Advertisement
 
YOU ARE HERE: LAT HomeCollectionsRides

John Fogerty rides off again with his Rangers

On the new 'The Blue Ridge Rangers Rides Again,' the rocker once again signs on to play country and roots songs that intrigue him.

September 02, 2009|Randy Lewis

After the 1972 flameout of Creedence Clearwater Revival, ending its short reign as America's most popular rock band, John Fogerty launched a solo career in a surprising way. His debut effort was titled "The Blue Ridge Rangers" and consisted of country and folk-rooted songs he'd always loved. Suddenly without a band behind him, Fogerty played all the instruments and sang all the vocals himself.

He didn't even put his name on it: The album jacket showed silhouettes of what appeared to be five guys wearing cowboy hats, playing guitars, fiddle and upright bass. They were all Fogerty, superimposed on a spacious, open landscape.

Now, 36 years after that album was released, he's resurrected the concept with a new collection, "The Blue Ridge Rangers Rides Again."

"There probably wasn't a month that went by in all that time that I wouldn't hear a song and think, 'Oh, that'd be great for another Blue Ridge Rangers record,' " said Fogerty, a ball of energy while talking about music last week in the living room of the Beverly Hills home he shares with his wife, Julie, and their two teenage sons.

"I'd thought about doing another one; it's just one of those things I never got around to actually doing," he said. "Then one day Julie came to me and said, 'Why don't you make another Blue Ridge Rangers record?' Well, it's like your wife walks up to you with all your fishing gear in her hands and says, 'Here, why don't you go fishing for a few days?' "

This time, however, Fogerty wasn't interested in secluding himself in a recording studio and doing everything on his own as he had done more than 35 years ago. For the new album, released this week, he rounded up some of the most respected names in roots/Americana music to help, including guitarists Buddy Miller and Herb Pedersen, steel guitarist Greg Leisz and drummer Jay Bellerose.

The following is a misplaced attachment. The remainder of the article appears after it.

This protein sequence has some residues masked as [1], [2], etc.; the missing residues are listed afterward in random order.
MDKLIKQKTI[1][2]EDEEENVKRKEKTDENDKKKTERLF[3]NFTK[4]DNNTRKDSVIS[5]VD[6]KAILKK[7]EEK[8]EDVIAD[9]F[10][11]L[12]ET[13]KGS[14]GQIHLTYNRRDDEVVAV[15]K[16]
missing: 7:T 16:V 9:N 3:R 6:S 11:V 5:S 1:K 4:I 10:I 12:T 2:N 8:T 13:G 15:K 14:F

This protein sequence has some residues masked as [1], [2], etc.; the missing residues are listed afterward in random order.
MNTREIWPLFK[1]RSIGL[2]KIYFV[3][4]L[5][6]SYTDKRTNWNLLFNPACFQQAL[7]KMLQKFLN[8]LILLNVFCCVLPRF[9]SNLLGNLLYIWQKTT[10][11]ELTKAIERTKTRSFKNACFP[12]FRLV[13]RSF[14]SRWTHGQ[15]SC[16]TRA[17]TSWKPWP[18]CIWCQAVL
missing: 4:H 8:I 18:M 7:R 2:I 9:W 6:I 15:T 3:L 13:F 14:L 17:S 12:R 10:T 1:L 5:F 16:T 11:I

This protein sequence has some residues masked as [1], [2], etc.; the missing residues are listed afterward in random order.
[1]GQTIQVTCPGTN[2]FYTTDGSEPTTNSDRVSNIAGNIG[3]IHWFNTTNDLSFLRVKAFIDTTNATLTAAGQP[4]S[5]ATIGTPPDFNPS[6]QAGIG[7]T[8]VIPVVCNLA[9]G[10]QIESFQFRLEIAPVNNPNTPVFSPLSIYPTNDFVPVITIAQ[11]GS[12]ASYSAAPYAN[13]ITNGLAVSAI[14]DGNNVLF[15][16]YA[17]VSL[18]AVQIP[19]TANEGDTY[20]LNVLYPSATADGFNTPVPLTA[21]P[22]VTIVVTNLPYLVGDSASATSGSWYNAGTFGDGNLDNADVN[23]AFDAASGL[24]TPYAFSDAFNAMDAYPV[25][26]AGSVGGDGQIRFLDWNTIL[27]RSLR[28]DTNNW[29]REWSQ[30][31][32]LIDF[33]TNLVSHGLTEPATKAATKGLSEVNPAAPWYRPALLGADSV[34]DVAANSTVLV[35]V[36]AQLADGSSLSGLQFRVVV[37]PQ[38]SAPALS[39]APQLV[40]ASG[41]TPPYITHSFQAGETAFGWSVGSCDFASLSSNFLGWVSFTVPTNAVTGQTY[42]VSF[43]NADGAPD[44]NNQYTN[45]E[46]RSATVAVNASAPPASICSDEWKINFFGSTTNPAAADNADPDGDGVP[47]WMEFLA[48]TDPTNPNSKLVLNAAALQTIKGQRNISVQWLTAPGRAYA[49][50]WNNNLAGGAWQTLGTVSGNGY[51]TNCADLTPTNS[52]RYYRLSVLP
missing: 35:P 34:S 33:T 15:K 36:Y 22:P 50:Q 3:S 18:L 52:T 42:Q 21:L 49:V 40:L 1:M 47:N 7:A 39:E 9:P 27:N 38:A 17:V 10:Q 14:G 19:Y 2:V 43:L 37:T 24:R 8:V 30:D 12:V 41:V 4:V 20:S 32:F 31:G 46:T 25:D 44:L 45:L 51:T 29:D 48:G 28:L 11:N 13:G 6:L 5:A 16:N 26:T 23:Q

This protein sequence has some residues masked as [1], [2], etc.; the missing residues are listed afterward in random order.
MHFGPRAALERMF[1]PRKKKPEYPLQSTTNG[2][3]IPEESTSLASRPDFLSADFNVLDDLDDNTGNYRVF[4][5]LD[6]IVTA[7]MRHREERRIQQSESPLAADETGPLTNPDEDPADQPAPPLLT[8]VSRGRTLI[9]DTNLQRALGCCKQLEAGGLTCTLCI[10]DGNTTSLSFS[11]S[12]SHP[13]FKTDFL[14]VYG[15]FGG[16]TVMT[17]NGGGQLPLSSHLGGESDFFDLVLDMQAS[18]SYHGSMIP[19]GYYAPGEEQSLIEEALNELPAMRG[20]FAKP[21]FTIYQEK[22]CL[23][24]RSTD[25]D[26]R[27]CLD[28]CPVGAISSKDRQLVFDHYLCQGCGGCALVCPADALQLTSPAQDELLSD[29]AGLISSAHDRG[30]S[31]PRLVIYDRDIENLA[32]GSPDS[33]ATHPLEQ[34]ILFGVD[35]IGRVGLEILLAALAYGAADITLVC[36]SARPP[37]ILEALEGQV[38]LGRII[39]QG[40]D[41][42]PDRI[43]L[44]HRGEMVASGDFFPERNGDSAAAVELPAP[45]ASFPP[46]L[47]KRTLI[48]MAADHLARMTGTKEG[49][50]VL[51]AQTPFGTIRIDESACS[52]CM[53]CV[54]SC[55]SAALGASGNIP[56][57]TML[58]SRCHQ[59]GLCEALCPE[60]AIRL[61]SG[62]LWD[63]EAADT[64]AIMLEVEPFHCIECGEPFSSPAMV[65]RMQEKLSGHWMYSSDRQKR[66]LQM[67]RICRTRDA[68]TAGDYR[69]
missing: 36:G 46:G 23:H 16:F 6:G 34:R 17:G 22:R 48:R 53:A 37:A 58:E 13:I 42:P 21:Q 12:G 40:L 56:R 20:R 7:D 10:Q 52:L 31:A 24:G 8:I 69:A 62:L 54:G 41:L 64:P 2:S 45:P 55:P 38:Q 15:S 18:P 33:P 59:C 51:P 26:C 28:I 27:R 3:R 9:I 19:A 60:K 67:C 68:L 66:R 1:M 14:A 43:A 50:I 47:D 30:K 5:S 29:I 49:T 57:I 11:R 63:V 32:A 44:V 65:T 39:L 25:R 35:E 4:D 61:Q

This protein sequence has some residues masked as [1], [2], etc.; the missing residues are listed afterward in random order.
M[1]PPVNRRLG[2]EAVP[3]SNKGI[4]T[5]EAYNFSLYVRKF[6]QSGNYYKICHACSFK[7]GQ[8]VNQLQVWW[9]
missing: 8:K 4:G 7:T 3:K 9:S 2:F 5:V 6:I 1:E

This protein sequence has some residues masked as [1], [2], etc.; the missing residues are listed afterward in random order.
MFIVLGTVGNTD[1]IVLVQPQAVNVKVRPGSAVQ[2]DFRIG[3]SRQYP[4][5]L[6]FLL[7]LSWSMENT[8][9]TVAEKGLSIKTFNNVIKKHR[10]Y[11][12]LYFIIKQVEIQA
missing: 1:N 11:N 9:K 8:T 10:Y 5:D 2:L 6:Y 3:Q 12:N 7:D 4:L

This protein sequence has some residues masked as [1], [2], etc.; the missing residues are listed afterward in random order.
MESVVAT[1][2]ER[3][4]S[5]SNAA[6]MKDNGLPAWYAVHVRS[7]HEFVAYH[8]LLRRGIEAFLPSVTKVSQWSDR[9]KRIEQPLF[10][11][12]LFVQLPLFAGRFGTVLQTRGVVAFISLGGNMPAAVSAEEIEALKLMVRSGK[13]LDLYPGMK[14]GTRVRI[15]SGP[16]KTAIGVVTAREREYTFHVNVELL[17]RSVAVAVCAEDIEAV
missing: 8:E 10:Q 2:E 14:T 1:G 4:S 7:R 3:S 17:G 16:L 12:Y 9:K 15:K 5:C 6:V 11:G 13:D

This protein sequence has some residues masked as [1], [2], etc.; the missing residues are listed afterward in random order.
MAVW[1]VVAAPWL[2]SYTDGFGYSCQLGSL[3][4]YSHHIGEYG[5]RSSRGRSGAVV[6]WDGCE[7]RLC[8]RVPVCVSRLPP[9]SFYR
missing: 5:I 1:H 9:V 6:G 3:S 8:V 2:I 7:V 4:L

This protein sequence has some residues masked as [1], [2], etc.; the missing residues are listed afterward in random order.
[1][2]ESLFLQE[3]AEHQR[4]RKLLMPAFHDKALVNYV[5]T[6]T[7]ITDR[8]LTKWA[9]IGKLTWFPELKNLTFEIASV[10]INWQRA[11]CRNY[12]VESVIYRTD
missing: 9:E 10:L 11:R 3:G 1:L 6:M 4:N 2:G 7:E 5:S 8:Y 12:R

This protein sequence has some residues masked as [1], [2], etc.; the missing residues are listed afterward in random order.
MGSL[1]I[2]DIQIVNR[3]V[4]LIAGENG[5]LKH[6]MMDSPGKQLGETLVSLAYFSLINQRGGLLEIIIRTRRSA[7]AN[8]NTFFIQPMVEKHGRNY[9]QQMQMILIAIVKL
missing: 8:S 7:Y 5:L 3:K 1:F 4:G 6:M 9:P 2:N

He then assembled another batch of songs, the only common thread being that they were ones Fogerty loved, tunes he'd turn to if he ever got called up in a bar or nightclub to play something.

The song list speaks to the fact that while Fogerty is an aficionado, even a connoisseur, of country and folk music, he's no roots-music snob. Several selections would delight country purists, such as Buck Owens' "I Don't Care (Just as Long as You Love Me)," Ray Price's "I'll Be There (If You Ever Want Me)" and the Kendalls' bouncy "Heaven's Just a Sin Away."

There's also a version of the Everly Brothers' "When Will I Be Loved" on which he duets with a fellow named Springsteen.

--

Yes, Pat Boone too

Fogerty also has included a few surprises: Rick Nelson's country-rock anthem "Garden Party" (with harmonies from Eagles Don Henley and Timothy B. Schmit), John Denver's wistful ballad "Back Home Again" and even Pat Boone's 1961 pop hit "Moody River," the romantic tragedy about a woman who drowns herself after being unfaithful to her man.

"If the choice was between Elvis and Pat Boone in the '50s, I guess you know which side I came down on," Fogerty said, a wry smile coming to his lips. "But 'Moody River' is a great song, and Pat sang his butt off on that one."

He's wearing a crisp white-and-blue-striped Western-style shirt with pearlized buttons, blue denim jeans and black cowboy boots. Hints of red show in his brown hair, which is still nearly as thick as when he wore a Beatle-esque bowl cut while storming concert stages 40 years ago. There's hardly a line on his beaming 64-year-old face.

Fogerty comes close to apologizing for his return venture into country music, even though his brand of rock strongly reflected country, blues, folk and gospel influences.

"I'm a rock 'n' roll guy," he said. "That's who I am."

By nearly any measure, Fogerty belongs on the A list of rock musicians who matter. As Creedence's chief songwriter, lead singer and guitarist, he created a remarkably deep body of work in an astonishingly short period from the 1968 release of the band's debut album through the group's 1972 swan song.

In between, Creedence charted a string of Top 10 hits including "Proud Mary," "Bad Moon Rising," "Green River," "Who'll Stop the Rain," "Travelin' Band" and "Have You Ever Seen the Rain." In 1969 alone, Creedence logged three Top 10 albums: "Bayou Country," "Green River" and "Willy and the Poor Boys." Its 1970 collection "Cosmo's Factory" spent nine weeks at No. 1.

Despite growing up in the Bay Area community of El Cerrito, Fogerty crafted music that sounded straight out of the swampy American South, drawing on the same musical strains that inspired his heroes such as Elvis Presley and Jerry Lee Lewis.

Aside from creating consistently catchy hit singles, he injected sociopolitical critiques into numbers such as "Fortunate Son" and "Don't Look Now (It Ain't You Or Me)" that took stock of the distance between society's haves and its have-nots.

Creedence played Woodstock, but the band broke up within three years when bassist Stu Cook and drummer Doug Clifford insisted on asserting their own voices.

Advertisement
Los Angeles Times Articles
|
|
|